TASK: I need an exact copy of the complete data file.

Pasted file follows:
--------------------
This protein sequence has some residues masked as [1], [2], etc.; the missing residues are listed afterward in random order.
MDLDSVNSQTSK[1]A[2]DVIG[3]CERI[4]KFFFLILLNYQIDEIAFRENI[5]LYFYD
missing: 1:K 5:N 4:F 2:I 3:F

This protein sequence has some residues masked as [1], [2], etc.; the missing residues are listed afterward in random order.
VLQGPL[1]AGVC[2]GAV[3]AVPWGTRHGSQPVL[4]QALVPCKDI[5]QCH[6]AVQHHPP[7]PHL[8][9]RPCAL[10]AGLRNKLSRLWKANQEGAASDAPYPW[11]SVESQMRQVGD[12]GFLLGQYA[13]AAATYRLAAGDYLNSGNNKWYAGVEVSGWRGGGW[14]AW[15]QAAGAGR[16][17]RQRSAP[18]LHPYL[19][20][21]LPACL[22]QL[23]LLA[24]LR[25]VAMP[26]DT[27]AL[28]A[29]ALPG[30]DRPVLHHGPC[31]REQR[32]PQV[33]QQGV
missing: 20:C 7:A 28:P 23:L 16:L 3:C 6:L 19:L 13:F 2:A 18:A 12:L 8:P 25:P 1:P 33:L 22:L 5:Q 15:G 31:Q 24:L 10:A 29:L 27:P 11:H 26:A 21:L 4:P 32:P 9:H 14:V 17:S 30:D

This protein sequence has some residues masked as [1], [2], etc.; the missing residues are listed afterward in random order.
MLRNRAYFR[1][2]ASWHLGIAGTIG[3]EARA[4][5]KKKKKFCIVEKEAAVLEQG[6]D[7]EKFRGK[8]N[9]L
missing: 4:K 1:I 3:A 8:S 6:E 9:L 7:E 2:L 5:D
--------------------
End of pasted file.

This protein sequence has some residues masked as [1], [2], etc.; the missing residues are listed afterward in random order.
MDLDSVNSQTSK[1]A[2]DVIG[3]CERI[4]KFFFLILLNYQIDEIAFRENI[5]LYFYD
missing: 1:K 5:N 4:F 2:I 3:F

This protein sequence has some residues masked as [1], [2], etc.; the missing residues are listed afterward in random order.
VLQGPL[1]AGVC[2]GAV[3]AVPWGTRHGSQPVL[4]QALVPCKDI[5]QCH[6]AVQHHPP[7]PHL[8][9]RPCAL[10]AGLRNKLSRLWKANQEGAASDAPYPW[11]SVESQMRQVGD[12]GFLLGQYA[13]AAATYRLAAGDYLNSGNNKWYAGVEVSGWRGGGW[14]AW[15]QAAGAGR[16][17]RQRSAP[18]LHPYL[19][20][21]LPACL[22]QL[23]LLA[24]LR[25]VAMP[26]DT[27]AL[28]A[29]ALPG[30]DRPVLHHGPC[31]REQR[32]PQV[33]QQGV
missing: 20:C 7:A 28:P 23:L 16:L 3:C 6:L 19:L 13:F 2:A 18:A 12:L 8:P 25:P 1:P 33:L 22:L 5:Q 15:G 31:Q 24:L 10:A 29:L 27:P 11:H 26:A 21:L 4:P 32:P 9:H 14:V 17:S 30:D

This protein sequence has some residues masked as [1], [2], etc.; the missing residues are listed afterward in random order.
MLRNRAYFR[1][2]ASWHLGIAGTIG[3]EARA[4][5]KKKKKFCIVEKEAAVLEQG[6]D[7]EKFRGK[8]N[9]L
missing: 4:K 1:I 3:A 8:S 6:E 9:L 7:E 2:L 5:D